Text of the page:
When I first arrived at my new site, I was taxed with putting together an organizational profile and strategic plan. This profile would include everything from the community needs to our goals, response, and programs and then information on the NGO and its financial and programmatic future. The document totaled 22 pages. I sent the finished report to someone at a national organization that oversees projects for NGOs and CBOs like ours, mostly in an attempt to set up a meeting to discuss networking and to show that our organization is doing great work.
Yesterday, I received word that this same national organization wanted to come do a site visit at my NGO and that they would be bringing representatives from the Southern African Development Community (SADC) to evaluate our organization and assess our needs. This was to be done in the belief that, if they liked what they heard and saw, they would partner with us on projects and provide capacity building tools to help us grow.
This afternoon, three representatives from my NGO (the Coordinator, the Administrative Secretary, and the Board's Vice Chairperson) and I had the opportunity to sit down with four representatives from SADC and the Program Manager from the national organization to discuss my NGO. For nearly two hours we discussed our organizational capacity in terms of governance, finances, and programs. They stated their interest is in helping build strong foundations for organizations making a positive and long-standing contribution by providing expensive programs (like Quickbooks) that NGOs like ours would not be able to afford and then intricate training on these systems to help them thrive. They also stated that they have internal access to future grant funding that they would help secure on the organization's behalf. Essentially, what this means for the organizations chosen is that they will provide the materials and training to develop strong financial systems and then grow from there by assisting in funding programs. Unfortunately, they explained, they had to pick only ten organizations in all of Botswana to offer such assistance. They told us they have spent the last two weeks touring the country to meet with and assess different organizations and that we are the last one before they will make their final decisions.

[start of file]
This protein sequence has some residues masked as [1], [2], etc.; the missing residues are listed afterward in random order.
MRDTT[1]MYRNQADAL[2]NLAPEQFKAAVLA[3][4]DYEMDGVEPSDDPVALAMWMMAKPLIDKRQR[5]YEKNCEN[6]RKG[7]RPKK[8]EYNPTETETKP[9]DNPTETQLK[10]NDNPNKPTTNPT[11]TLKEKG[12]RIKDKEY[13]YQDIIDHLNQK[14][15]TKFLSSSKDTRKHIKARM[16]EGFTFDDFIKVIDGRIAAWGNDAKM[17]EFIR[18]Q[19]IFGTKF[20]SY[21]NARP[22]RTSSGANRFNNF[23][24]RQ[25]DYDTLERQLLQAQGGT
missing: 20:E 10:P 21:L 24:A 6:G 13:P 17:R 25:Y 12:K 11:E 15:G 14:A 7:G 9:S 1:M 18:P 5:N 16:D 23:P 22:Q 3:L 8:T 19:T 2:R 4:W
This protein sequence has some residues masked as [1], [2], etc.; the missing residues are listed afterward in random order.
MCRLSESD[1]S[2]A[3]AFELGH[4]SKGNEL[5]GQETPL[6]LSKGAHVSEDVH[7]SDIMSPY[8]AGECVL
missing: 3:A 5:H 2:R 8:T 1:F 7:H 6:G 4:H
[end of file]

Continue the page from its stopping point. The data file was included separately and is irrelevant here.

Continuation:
After our long discussion, I made a plea on behalf of my NGO to receive this assistance, stating that the staff is among the most dedicated and hard-working people I know, that they have a passion and a desire to learn, and that I will be here for a year to help support them in their endeavors and to help ensure sustainability of their efforts - plainly: their choosing our NGO would not come to naught (I would make sure of it).
On their way out the door, one of the SADC representatives from Zimbabwe pulled me aside and said that my presentation of the organization and my appeal to the committee has surely secured us a spot as one of the ten NGOs across the nation to receive assistance. He informed me that our acceptance packet will be sent to my email address tomorrow and that we will be honored at a "welcome banquet" next week Thursday. He then shook my hand and followed the others to the car.
After everyone left, I excitedly told my colleagues from the NGO what had been said to me and we all jumped up and down, gave each other great big hugs, and did a happy dance! This is a big day in Gabane, folks! A really great day! Hooray! :)